New York’s US Court of Appeals has recently changed its methods when it comes to the handling of immigration cases. The revision was made in order to help to move immigration cases where an individual was unlikely to face deportation off of the docket at a speedier rate.
In 2011 the United States changed a policy, which raised the threshold for deciding which deportation cases ought to be given a greater priority than others. The US government wants to focus more on cases that involve undocumented persons with criminal records and less time on cases that involve lawful citizens who have been living for many years in the United States, according to a source.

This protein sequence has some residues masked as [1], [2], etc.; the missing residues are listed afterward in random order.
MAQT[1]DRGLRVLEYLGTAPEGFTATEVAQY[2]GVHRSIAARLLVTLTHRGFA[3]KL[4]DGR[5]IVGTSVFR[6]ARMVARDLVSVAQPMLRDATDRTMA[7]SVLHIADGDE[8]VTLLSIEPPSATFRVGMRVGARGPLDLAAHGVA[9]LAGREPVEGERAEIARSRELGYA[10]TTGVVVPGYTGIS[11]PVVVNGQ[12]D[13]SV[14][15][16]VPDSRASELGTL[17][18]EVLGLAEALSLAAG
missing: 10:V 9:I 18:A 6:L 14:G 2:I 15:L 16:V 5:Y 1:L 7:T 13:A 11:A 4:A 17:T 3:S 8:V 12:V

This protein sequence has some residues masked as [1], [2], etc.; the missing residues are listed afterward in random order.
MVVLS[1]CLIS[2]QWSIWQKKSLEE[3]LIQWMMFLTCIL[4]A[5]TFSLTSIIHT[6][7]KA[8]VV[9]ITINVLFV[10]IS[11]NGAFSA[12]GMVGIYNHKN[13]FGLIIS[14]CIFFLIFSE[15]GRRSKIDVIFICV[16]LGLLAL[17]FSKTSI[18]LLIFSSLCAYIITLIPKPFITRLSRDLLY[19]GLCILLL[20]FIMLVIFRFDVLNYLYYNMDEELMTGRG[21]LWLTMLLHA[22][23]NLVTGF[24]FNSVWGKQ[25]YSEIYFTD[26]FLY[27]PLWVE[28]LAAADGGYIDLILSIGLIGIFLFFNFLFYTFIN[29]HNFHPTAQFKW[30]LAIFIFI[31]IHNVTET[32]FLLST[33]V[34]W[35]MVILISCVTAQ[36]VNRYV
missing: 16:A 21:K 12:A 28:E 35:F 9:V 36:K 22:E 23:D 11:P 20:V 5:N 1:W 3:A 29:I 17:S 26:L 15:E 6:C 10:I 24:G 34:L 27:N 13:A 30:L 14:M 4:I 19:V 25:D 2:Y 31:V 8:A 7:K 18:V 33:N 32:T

An overload of cases involving suspected undocumented immigrants who are seeking to challenge their deportation orders has been faced by the 2nd US Circuit Court of Appeals. In order to handle the demand on the time and resources of the court, the court has mandated that all immigration cases that are pending are to be suspended for 90 days in order to allow both the person and the government filing the appeal to decide whether or not the case is worth pursuing.
During the course of those three months, the appeals court is hoping that both parties will manage to come to an agreement as to whether the 2nd Circuit Court really needs to hear the case or if it can be settled instead by the Board of Immigration Appeals.